provincial treasury remained unspent.
Local leaders in the Torres Strait were also concerned about the proper use of
Australian development assistance to PNG. TSRA called for 'more stringent
control of AusAID funding to the PNG Government' to ensure that funding to
develop health services reaches Western Province. Mayor Gela expressed the view:
We get the feeling that the PNG government does not care
about the people of the Western Province because Australia is taking care of
them via the treaty. The Australian government needs to be tougher on the PNG
government, dictating where the foreign aid goes so that it can be directed to
the Western Province, as this area is completely neglected. Appropriate consultation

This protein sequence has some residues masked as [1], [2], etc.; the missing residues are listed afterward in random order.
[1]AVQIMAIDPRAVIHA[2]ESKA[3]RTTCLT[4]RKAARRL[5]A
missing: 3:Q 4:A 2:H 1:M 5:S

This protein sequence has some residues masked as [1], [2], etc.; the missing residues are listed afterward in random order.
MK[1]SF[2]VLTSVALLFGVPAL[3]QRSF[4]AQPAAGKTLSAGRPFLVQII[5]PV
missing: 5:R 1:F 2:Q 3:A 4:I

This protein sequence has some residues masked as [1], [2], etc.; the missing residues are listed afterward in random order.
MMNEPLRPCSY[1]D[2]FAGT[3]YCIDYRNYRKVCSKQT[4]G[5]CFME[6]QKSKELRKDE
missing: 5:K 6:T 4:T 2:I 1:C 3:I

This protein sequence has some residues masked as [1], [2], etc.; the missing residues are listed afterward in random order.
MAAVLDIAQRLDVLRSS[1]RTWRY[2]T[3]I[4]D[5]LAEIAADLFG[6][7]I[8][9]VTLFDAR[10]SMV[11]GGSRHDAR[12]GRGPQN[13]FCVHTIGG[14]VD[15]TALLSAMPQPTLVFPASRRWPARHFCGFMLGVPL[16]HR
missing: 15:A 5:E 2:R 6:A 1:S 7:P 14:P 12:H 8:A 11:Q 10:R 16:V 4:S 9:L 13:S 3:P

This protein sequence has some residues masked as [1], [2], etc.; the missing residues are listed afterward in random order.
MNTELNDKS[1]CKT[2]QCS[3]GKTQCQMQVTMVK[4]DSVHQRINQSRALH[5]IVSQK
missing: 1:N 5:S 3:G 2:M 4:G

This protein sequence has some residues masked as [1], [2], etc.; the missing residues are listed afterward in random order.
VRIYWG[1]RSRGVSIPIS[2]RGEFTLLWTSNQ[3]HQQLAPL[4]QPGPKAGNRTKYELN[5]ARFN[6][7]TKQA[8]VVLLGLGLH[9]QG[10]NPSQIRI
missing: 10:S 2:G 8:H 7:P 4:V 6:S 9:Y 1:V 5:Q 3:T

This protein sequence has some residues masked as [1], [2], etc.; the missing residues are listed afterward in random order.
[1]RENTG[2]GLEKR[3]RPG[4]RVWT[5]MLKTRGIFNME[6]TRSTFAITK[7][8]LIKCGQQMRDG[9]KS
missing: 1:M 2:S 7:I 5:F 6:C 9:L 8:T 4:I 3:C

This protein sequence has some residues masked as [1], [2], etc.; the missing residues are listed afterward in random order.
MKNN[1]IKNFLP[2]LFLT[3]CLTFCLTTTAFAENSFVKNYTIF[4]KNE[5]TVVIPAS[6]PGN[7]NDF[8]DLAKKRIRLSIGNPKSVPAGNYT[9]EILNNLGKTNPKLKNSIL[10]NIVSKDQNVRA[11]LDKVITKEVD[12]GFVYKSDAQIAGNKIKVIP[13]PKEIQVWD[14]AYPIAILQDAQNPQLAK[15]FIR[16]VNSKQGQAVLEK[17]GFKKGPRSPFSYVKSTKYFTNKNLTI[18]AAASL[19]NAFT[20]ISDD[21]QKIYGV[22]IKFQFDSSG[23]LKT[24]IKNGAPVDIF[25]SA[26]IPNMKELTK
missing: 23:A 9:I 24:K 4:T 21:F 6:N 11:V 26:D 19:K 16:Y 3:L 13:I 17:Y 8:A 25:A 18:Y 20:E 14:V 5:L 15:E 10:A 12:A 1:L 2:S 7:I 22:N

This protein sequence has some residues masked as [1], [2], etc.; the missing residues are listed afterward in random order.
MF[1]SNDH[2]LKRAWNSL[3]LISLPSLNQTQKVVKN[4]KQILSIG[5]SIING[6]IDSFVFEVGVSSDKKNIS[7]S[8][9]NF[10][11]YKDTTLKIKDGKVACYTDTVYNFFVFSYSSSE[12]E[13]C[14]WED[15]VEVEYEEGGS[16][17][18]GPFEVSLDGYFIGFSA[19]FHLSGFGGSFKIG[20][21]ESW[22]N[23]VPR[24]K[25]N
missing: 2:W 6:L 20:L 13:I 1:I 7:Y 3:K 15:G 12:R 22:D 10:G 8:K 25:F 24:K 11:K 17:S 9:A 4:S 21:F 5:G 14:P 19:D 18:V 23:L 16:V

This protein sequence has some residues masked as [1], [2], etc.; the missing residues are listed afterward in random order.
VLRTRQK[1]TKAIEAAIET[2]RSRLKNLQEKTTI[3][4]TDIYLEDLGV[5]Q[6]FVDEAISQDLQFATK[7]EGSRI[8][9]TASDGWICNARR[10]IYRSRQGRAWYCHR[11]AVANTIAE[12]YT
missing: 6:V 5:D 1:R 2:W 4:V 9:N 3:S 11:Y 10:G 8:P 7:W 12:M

in relation to the treaty cannot be one-sided. The Western Province needs to be
consulted and not just the PNG government.
Mr Kris queried AusAID's audit processes, adding:
For ever and a day Australia has been putting money into
AusAID to look at building infrastructure and to look at reducing the numbers,
but we still do not see any infrastructure on the ground. We [are] still
talking about the same recommendation 10 years after the discussion has
started...Who audits the funding that Australia gives to PNG and requires
implementation of infrastructure in these communities so that it does reduce
the number of issues that are popping up under our treaty?
Mr Wayne See Kee, TSRA, recognised the need for a tighter and more
robust accountability and evaluation framework. He suggested, for example, that
with cross-border facilitated visits, there should 'be a target with these
measures now where we can start to quantify whether these things are making a
It should be noted that the committee has dealt with the importance of
monitoring and evaluating the effectiveness of Australia's aid program in
previous reports. In November 2009, the committee noted the importance of tracking